Last week the internet divided into two vociferous factions – all over the colour of a dress! Not since Monica Lewinsky’s infamous blue dress has a dress generated so much controversy.
About 70% of people declared empathically that the dress was white and gold. They took solace in two things: it felt right and how could so many people be wrong? An equally vocal 30% of people were emphatic the dress was black and blue. Even scientists weighed into the debate, which began trending under #thedress, and received huge mainstream and social media coverage that would be the envy of any PR company.
It looked like the global population was getting entrenched into two camps (actually, there was a third camp: those who were sooo over it). For anyone seeking nirvana under a banyan tree in a no-Wi-Fi zone last week who missed the headlines all over the world, the dress turned out to be black and blue.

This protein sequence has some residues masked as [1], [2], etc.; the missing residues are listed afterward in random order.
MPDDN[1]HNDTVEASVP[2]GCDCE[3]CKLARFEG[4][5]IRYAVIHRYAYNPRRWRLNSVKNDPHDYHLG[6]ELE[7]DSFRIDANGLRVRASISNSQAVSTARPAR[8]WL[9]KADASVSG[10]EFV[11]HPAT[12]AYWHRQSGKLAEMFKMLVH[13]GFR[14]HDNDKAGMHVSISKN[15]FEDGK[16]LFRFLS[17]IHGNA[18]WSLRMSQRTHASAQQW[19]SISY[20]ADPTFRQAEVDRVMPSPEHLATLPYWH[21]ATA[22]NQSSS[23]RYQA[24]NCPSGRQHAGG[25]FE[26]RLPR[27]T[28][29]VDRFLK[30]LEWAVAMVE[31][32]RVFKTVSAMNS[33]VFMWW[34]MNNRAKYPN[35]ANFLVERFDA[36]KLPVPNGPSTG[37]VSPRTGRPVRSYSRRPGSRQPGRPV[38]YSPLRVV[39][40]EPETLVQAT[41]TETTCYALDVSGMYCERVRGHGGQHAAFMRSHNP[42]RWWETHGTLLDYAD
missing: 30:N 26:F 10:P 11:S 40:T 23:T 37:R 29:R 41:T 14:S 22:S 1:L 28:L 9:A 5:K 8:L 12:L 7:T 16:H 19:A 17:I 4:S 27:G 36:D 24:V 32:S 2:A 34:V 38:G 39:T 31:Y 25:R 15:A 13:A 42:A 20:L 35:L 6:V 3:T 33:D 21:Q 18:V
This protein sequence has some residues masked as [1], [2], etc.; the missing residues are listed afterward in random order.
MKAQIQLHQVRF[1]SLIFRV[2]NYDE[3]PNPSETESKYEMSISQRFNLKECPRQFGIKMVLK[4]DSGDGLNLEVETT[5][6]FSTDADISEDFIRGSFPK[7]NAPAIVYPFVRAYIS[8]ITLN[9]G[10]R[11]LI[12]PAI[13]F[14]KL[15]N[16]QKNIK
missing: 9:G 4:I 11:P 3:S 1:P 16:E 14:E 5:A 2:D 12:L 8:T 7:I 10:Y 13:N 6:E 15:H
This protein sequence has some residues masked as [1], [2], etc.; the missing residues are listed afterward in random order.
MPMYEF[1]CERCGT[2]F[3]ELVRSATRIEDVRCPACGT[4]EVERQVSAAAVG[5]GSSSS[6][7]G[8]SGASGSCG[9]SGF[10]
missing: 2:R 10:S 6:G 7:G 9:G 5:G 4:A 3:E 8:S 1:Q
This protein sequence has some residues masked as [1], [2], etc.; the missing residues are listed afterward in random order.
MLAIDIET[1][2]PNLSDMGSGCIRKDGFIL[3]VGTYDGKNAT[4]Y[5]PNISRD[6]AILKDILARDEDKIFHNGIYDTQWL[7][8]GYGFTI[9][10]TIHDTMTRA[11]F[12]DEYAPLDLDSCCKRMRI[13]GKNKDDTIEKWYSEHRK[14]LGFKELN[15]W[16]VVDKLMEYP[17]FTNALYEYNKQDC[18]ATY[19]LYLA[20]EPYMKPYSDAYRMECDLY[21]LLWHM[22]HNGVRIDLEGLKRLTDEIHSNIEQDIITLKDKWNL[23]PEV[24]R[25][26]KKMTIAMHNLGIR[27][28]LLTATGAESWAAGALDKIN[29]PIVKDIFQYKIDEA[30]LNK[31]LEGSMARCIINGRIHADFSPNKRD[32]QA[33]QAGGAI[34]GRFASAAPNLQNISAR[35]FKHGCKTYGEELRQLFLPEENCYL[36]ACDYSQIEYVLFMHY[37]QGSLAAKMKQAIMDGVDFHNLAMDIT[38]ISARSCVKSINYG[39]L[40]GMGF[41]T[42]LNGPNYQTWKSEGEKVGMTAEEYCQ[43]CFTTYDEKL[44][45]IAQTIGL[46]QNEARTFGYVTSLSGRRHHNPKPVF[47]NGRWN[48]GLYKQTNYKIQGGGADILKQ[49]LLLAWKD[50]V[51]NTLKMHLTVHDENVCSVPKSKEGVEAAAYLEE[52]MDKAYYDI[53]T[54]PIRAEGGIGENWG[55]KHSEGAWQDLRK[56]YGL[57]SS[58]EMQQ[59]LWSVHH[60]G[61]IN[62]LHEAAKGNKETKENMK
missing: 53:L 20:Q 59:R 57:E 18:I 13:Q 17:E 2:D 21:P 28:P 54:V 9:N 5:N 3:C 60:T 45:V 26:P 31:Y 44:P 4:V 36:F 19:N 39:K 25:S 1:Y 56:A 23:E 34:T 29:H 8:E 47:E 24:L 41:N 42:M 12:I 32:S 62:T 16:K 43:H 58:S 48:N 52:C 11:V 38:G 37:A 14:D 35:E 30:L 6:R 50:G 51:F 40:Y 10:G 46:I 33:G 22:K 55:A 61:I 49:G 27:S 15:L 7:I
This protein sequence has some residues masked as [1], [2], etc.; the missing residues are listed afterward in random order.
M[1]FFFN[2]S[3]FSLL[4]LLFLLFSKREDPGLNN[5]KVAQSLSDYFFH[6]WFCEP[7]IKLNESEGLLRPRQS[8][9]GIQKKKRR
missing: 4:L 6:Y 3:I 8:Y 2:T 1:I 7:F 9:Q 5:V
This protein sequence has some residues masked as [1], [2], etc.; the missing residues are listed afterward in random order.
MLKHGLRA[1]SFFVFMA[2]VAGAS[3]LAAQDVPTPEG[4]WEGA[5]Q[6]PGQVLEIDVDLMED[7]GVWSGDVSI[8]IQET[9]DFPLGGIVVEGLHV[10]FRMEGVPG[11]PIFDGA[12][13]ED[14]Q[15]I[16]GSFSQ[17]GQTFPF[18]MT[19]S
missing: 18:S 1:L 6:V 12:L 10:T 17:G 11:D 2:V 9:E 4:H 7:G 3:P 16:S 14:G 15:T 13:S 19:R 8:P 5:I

But what happened next in “dressgate” was sheer genius. The Salvation Army in South Africa took a picture of the dress and asked on Twitter: ‘Why is it so hard to see black and blue?’ The image depicted a beautiful battered model in the dress.
The charity took a fun, frivolous issue and made a profound, succinct statement about an issue close to its heart: domestic violence. It’s a great example of brave, responsive storytelling that shines new light on a pervasive problem.
As news editor Lauren Tuck noted ‘Domestic violence is a serious issue that deserves the same kind of fevered attention that was paid to #thedress’.
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